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Baroness Symons of Vernham Dean: My Lords, as luck would have it, the noble Viscount, Lord Waverley, tabled a similar Question for Written Answer recently. I could certainly give the noble Lord a long list of those dependent territories that are linked with European Union states which are able to exercise votes. There are different constitutional relationships. Some of these overseas territories fall into the category of departements outre-mer of the French and therefore they are treated as part of mainland France for those reasons. There are a number of different relationships among some of the territories which are linked to Spain itself. That is another

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interesting point. It all depends on the constitutional basis of the overseas territories, their rights and their citizens' rights with regard to European elections.

Lord Moynihan: My Lords, does the Minister accept that the Government's repeated failure to reject the present Spanish proposals for joint sovereignty and their refusal to introduce emergency legislation to extend the European Parliament franchise to Gibraltarians in accordance with the European Court of Human Rights judgment sends a mixed message to the people of Gibraltar about this Government's commitment to their interests, their future and their constitutional status?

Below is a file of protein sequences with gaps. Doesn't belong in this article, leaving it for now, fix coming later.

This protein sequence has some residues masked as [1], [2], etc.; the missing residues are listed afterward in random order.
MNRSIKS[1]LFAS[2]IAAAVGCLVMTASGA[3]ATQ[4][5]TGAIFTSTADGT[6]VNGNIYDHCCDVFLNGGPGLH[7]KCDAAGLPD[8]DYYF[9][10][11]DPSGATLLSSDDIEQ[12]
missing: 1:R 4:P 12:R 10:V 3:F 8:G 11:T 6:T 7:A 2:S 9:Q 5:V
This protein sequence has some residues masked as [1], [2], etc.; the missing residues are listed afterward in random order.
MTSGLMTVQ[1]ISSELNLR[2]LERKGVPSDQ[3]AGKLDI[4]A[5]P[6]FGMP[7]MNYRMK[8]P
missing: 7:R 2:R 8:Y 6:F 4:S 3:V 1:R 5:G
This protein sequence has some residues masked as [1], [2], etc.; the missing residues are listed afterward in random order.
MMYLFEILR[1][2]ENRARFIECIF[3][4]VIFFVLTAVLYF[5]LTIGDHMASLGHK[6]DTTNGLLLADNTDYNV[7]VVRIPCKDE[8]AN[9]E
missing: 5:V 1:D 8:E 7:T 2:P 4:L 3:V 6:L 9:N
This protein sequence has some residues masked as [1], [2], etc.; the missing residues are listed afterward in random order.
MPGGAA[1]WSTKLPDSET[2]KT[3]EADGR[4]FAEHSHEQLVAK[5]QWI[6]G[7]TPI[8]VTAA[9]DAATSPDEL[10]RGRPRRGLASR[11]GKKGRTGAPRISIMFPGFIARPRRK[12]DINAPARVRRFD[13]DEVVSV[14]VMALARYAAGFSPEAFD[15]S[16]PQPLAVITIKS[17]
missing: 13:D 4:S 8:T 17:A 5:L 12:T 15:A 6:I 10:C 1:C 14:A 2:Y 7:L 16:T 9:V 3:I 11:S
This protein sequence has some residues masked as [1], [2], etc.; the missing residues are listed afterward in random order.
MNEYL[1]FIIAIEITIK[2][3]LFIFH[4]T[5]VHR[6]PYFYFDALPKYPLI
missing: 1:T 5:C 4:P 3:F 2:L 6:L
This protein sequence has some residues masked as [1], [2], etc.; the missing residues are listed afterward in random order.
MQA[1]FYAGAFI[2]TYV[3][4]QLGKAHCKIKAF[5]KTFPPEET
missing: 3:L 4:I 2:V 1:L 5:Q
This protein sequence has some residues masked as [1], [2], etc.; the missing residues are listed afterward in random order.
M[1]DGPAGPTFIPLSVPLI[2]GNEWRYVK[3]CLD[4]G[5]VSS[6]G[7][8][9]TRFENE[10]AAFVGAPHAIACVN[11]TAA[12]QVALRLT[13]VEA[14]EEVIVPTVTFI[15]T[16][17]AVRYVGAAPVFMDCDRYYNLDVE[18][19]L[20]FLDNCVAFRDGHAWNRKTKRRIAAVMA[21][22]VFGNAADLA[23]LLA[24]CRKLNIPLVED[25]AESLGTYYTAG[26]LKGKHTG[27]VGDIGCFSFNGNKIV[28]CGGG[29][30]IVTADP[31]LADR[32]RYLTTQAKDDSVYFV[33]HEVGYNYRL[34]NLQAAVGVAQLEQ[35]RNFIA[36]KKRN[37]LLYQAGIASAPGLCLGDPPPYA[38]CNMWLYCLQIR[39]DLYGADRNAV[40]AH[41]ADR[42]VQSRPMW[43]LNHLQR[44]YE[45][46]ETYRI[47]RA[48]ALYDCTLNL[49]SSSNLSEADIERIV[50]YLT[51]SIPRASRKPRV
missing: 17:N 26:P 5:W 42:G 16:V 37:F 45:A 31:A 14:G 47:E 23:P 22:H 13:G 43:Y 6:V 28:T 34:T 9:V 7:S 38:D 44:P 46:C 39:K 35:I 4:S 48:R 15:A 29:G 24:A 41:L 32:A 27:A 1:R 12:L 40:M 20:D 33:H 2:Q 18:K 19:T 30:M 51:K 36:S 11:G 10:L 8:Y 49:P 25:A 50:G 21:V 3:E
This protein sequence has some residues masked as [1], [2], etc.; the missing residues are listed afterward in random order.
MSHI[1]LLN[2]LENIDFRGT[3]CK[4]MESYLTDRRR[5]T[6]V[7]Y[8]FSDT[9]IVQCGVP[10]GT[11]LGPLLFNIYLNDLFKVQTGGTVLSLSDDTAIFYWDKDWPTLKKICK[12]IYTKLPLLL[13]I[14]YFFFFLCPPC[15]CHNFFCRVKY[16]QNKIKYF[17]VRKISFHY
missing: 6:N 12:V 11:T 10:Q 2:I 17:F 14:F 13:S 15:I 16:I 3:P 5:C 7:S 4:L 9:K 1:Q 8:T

Baroness Symons of Vernham Dean: My Lords, I am afraid that I must remind the noble Lord that when his party was in power it adopted a similar position to that of Her Majesty's Government. For example, as regards the European Court--

Noble Lords: Answer!

Baroness Symons of Vernham Dean: My Lords, I shall answer the noble Lord if he will allow me to do so. The Opposition when in government contested that case on exactly the same grounds as Her Majesty's Government have done. When I previously answered questions on this matter in your Lordships' House I said that we were taking up this issue. Since then it has been taken up by Sir Stephen Wall in Brussels and amendments have been tabled to the 1976 Act. What has happened is exactly what I told your Lordships would happen. We are also lobbying the other European partner countries to encourage them to support what they should support, which is the ECHR judgment.